Theodore Roosevelt on the prospects of Muslim liberalization

Paul K. writes:

The situation in “liberated” Egypt, where Muslims are attacking the Christian Copt minority and burning their churches, brings to mind observations former president Theodore Roosevelt made after visiting that country in 1910. Discussing the Egyptian Nationalist movement, which sought to expel the British imperialists, Roosevelt noted that while some of its leaders had liberal ideas, their views would not prevail. He wrote:

The real strength of the Nationalist movement in Egypt, however, lay not with these Levantines of the cafes, but with the mass of practically unchanged bigoted Moslems to whom the movement meant driving out the foreigner, plundering and slaying the local Christian, and a return to all the violence and corruption which festered under the old-style Moslem rule, whether Asiatic or African.

Roosevelt is condemned by many on the right as the original progressive, but on many issues he was quite clear-sighted..

LA replies:
A hundred years ago, the American leadership class clearly understood and forthrightly stated that the adherents of Islam were antithetical to us and our civilization. Today, our “leaders” tell us that Muslims are just like us, and that if we believe otherwise we are morally defective and un-American. As I’ve written:

What would have been inconceivable 70 or 80 years ago is unquestionable today. A society that 70 years ago wouldn’t have dreamed of admitting large numbers of Muslims, today doesn’t dream of reducing, let alone stopping, the immigration of Muslims.

- end of initial entry -

David G. writes:

As an exclamation point to your recent comments I would simply add the following. In Christopher Caldwell’s Reflections on the Revolution in Europe he cites both Ernest Renan in 1883 and Hilaire Belloc in 1938 as examples of European intellectuals who warned that the West should be neither impressed by Islam or forgetful of it. Renan is quoted as follows:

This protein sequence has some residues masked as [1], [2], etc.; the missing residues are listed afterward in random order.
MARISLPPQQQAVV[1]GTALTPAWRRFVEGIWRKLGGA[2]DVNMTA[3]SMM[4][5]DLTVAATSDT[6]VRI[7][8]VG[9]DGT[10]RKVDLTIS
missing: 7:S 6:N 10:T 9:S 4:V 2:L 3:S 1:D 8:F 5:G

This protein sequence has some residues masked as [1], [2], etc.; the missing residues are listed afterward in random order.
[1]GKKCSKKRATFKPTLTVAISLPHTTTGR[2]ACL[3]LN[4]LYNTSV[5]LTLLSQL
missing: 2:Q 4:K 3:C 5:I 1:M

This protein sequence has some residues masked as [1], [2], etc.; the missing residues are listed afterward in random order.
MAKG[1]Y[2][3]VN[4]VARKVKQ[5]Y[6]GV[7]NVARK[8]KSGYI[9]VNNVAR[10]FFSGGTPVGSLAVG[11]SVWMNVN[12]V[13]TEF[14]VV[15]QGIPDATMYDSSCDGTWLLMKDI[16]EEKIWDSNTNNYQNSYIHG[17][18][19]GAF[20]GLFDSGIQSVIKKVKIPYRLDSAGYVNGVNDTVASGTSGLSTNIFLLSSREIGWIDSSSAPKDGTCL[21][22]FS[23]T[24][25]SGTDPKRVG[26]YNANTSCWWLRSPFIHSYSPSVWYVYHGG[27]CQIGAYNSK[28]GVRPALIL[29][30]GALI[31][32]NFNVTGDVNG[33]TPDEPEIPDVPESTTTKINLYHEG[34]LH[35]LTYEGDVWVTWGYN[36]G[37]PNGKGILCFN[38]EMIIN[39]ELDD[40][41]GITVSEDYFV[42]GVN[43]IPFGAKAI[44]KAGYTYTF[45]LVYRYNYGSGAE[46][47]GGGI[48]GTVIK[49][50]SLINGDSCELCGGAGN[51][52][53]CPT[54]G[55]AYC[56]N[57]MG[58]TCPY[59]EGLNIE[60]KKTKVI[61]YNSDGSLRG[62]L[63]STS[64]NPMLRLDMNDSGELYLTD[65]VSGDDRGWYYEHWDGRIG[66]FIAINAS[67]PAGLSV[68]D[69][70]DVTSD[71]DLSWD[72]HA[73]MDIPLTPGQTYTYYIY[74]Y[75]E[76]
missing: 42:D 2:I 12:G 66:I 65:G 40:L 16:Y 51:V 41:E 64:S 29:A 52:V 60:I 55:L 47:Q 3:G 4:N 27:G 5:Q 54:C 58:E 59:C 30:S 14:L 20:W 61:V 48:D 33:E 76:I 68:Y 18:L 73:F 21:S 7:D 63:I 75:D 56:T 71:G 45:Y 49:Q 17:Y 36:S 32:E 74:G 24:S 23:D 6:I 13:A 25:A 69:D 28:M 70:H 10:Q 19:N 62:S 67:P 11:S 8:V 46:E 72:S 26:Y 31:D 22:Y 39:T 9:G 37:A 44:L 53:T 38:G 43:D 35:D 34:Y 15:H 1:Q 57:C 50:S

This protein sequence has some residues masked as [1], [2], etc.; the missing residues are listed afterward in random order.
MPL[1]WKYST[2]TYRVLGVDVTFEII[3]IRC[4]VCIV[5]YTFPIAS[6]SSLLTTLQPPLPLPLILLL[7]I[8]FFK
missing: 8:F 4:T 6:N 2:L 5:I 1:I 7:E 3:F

Those liberals who defend Islam do not know Islam. Islam is the seamless union of the spiritual and the temporal, it is the reign of dogma, it is the heaviest chain mankind has ever borne. In the early Middle Ages, Islam tolerated philosophy because it could not stop it. It could not stop it because it was as yet disorganized, and poorly armed for terror … But as soon as Islam had a mass of ardent believers at its disposal, it destroyed everything in its path. Religious terror and hypocrisy were the order of the day. Islam has been liberal when weak, and violent when strong. Let us not give it credit for what was merely unable to suppress.

Belloc is quoted as follows:

[Westerners] have forgotten all about Islam. They never come in contact with it. They take for granted that it is decaying, and that, anyway, it is just a foreign religion which will not concern them. It is, as a fact, the most formidable and persistent enemy which our civilization has had, and may at any moment become as large a menace in the future as it has been in the past … It has always seemed to me possible, and even probable, that there would be a resurrection of Islam and that our sons and grandsons would see the renewal of that tremendous struggle between the Christian culture and what has been for more than a thousand years its greatest opponent.

Caldwell states that Belloc’s general thoughts on Islam were only those of most Europeans in most eras. And, as what I’m sure is an unintended double entendre, Caldwell closes the section by writing, “The first European generations in 1,300 years that did not see Islam as a threat turned out to be the last ones.” (That’s us!)

Posted by Lawrence Auster at May 16, 2011 04:13 PM | Send

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